On a day that featured a father and son competing against each other, a college coach going up against one of his players, and hopefuls young and old - a 14-year-old who almost made history to 62-year-old Tom Kite - dozens of coveted spots into next week’s US Open were awarded Monday at sectional qualifiers around the country.
Nearly 800 players slogged through 36 holes, with the lucky few who advanced now making plans to be at the Olympic Club in San Francisco, site of the 112th US Open.
The US Golf Association prides itself on calling the US Open the toughest test in golf. But the qualifiers that are required by most to get there are no picnic, either.
The last person to claim his spot could very well be the best story. Casey Martin rolled in a 5-foot par putt on his last hole to clinch medalist honors by one shot (69-69) at the sectional in Creswell, Ore. Martin will play in a US Open at the Olympic Club for the second time - he tied for 23d in 1998, using a golf cart because of a congenital circulatory disorder in his right leg.
Following a court case against the PGA Tour for the right to use a cart (Martin won), he left competitive golf and eventually became the coach at the University of Oregon, where he’s led the Ducks for six seasons.
Playing in the Columbus, Ohio, sectional a few days after missing the cut at the Memorial, James Driscoll nearly worked his way into another major championship, but the standout from Charles River Country Club came up one shot short.
Driscoll recently qualified for next month’s British Open - it’ll be his second appearance there - and was trying to reach the US Open for the second time. But a 2-over-par 73 in the afternoon on Ohio State University’s Scarlet Course left Driscoll at 1-over 142; four players at even par had a playoff for the final three spots in a sectional that sent 16 players through, due to the strength of a field dominated by PGA Tour regulars.
Among those successfully qualifying in Columbus was Ryder Cup captain Davis Love III, who qualified for the third time in six years. Not as fortunate were Ben Curtis, Johnson Wagner, Rory Sabbatini, Camilo Villegas, and Rocco Mediate.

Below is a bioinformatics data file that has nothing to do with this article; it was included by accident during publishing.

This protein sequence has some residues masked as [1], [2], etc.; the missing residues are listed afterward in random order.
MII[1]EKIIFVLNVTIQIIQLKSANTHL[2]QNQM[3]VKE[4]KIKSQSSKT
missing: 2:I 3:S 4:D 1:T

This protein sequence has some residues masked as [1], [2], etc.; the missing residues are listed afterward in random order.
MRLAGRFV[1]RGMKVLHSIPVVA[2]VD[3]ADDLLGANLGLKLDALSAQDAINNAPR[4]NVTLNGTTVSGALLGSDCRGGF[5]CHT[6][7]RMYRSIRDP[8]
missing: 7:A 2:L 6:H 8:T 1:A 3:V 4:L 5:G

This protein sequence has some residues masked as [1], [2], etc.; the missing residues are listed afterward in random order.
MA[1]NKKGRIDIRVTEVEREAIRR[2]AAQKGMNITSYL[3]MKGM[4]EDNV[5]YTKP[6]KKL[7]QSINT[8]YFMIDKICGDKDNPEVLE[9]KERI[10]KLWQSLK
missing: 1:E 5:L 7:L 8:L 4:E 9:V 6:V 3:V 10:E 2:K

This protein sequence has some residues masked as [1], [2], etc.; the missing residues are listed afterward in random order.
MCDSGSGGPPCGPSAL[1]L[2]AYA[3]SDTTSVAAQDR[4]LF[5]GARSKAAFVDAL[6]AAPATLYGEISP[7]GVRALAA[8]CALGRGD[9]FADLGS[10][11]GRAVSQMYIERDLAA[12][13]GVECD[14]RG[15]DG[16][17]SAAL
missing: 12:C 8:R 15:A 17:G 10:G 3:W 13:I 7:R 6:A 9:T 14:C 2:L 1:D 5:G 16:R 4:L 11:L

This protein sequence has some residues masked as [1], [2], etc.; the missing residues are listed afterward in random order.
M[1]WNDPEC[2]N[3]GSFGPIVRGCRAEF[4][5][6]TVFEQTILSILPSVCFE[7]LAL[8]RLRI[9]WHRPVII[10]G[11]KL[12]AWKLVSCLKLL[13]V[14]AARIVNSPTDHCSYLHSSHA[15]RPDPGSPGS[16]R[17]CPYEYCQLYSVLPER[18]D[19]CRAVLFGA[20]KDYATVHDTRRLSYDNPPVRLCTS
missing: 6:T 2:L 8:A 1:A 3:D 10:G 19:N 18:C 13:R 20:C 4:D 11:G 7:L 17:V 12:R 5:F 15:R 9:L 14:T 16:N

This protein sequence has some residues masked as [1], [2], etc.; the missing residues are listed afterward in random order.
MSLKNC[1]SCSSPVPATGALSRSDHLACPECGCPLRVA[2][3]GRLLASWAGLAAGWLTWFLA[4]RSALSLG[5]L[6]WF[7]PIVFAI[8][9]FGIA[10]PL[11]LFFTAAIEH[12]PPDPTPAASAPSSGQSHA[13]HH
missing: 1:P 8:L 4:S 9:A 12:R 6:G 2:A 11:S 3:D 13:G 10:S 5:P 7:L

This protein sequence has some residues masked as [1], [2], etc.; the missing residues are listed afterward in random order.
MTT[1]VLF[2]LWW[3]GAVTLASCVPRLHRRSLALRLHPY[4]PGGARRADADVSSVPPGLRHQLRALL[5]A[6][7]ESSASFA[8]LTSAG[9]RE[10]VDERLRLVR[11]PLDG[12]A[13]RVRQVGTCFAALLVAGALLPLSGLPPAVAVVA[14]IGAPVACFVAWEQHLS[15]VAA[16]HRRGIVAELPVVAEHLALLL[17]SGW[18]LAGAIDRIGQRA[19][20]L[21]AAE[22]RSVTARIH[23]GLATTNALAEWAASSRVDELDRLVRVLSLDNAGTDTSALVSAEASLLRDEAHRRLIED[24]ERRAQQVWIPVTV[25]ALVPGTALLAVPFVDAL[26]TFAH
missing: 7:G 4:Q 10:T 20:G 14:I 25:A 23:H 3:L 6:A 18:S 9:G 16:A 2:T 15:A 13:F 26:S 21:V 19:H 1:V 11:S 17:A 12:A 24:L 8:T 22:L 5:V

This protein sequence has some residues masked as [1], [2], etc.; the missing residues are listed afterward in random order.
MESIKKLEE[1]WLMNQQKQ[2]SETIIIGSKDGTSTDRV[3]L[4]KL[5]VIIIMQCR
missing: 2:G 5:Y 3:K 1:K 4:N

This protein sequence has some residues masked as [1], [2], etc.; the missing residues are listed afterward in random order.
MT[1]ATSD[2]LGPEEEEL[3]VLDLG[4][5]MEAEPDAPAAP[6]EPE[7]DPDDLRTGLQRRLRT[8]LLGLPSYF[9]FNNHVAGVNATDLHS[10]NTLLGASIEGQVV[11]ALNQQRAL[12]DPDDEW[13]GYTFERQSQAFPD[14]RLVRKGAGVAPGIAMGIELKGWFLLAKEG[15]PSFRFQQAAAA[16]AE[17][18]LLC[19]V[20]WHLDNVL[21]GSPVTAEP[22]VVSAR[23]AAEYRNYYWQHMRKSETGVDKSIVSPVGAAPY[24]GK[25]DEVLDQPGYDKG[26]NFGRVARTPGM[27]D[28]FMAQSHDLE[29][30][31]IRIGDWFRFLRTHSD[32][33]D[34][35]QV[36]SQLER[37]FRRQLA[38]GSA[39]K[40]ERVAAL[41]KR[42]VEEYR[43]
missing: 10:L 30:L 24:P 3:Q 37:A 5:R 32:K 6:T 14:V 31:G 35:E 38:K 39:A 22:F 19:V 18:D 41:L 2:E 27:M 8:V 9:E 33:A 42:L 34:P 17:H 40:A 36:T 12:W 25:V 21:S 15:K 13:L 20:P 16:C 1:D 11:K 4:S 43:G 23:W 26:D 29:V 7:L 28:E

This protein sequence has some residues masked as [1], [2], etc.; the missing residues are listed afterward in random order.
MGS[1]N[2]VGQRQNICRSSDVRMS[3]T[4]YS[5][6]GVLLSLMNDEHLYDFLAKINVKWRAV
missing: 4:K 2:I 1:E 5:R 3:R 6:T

The other sectional with a number of PGA Tour players was in Memphis, since this week’s tournament is nearby. But weather prevented all but a few groups from even starting their rounds, and play was suspended until Tuesday. Worcester native Scott Stallings is part of the 84-player field.
Cameron Wilson, a Stanford student from Rowayton, Conn., was the medalist in Summit, N.J., earning his first Open spot on the strength of an afternoon 65 at Canoe Brook Country Club.
A pair of players from New England came close. Rich Berberian, the head professional at Hoodkroft Country Club in Derry, N.H., bogeyed his final hole and finished a shot behind after shooting 70-69. Amateur Ryan Harris, an 18-year-old who graduates from Concord-Carlisle High School Friday, tied for 14th in the 73-player field. Harris (72-70) was four shots too high, finishing at even par.
Others locals failing get through in New Jersey included Michael Welch of Quincy (72-71), Daniel Dwyer of Gloucester (74-73), Andrew Gruss of Trumbull, Conn. (73-78), Cory Muller of Darien, Conn. (74-78), Rick Leal of West Springfield (82-79), and amateurs Brad Valois of Warwick, R.I. (75-71), Garren Poirier of Killington, Vt. (73-75), Chelso Barrett of Keene, N.H. (85-74), Josh Biren of Boston (80-80), and Dartmouth student Charlie Edler (75-78). Matthew Adams of Peabody withdrew after a first-round 85, and Plainville native Jim Renner withdrew after a 74.
Andover native Rob Oppenheim (74-73) tied for 19th at the sectional in Rockville, Md., which awarded seven spots.
Andy Zhang, a 14-year-old from China, was trying to become the youngest competitor in US Open history. Playing in the Lecanto, Fla., sectional that offered three spots, Zhang shot 70-72 and tied for third, narrowly missing an eagle putt on the final hole that would have gotten him in. He then lost a playoff to Brooks Koepka, who birdied the first extra hole to claim the third spot.
Kite, who won the 1992 US Open at Pebble Beach, failed to advance to what would have been his 33d Open appearance. He tied for 31st in Houston after shooting 71-74.